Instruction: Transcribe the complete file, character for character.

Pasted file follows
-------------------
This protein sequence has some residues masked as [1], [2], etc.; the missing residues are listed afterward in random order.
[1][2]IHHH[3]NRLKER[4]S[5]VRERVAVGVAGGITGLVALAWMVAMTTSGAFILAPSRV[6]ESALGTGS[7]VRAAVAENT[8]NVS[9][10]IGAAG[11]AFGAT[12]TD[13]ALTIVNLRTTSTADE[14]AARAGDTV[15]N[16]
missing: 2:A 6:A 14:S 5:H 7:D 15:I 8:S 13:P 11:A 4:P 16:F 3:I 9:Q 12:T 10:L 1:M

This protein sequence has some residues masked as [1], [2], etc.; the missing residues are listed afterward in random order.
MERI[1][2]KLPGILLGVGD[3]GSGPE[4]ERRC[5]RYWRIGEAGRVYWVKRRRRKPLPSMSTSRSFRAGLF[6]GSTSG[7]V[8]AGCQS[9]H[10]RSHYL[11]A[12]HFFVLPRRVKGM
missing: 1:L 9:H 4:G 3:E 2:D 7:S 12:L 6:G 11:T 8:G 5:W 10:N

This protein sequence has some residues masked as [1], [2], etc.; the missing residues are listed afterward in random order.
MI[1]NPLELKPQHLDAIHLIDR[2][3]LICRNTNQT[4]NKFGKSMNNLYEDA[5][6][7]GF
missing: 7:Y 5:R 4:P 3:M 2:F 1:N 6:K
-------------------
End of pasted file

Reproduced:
This protein sequence has some residues masked as [1], [2], etc.; the missing residues are listed afterward in random order.
[1][2]IHHH[3]NRLKER[4]S[5]VRERVAVGVAGGITGLVALAWMVAMTTSGAFILAPSRV[6]ESALGTGS[7]VRAAVAENT[8]NVS[9][10]IGAAG[11]AFGAT[12]TD[13]ALTIVNLRTTSTADE[14]AARAGDTV[15]N[16]
missing: 2:A 6:A 14:S 5:H 7:D 15:I 8:S 13:P 11:A 4:P 16:F 3:I 9:Q 12:T 10:L 1:M

This protein sequence has some residues masked as [1], [2], etc.; the missing residues are listed afterward in random order.
MERI[1][2]KLPGILLGVGD[3]GSGPE[4]ERRC[5]RYWRIGEAGRVYWVKRRRRKPLPSMSTSRSFRAGLF[6]GSTSG[7]V[8]AGCQS[9]H[10]RSHYL[11]A[12]HFFVLPRRVKGM
missing: 1:L 9:H 4:G 3:E 2:D 7:S 12:L 6:G 11:T 8:G 5:W 10:N

This protein sequence has some residues masked as [1], [2], etc.; the missing residues are listed afterward in random order.
MI[1]NPLELKPQHLDAIHLIDR[2][3]LICRNTNQT[4]NKFGKSMNNLYEDA[5][6][7]GF
missing: 7:Y 5:R 4:P 3:M 2:F 1:N 6:K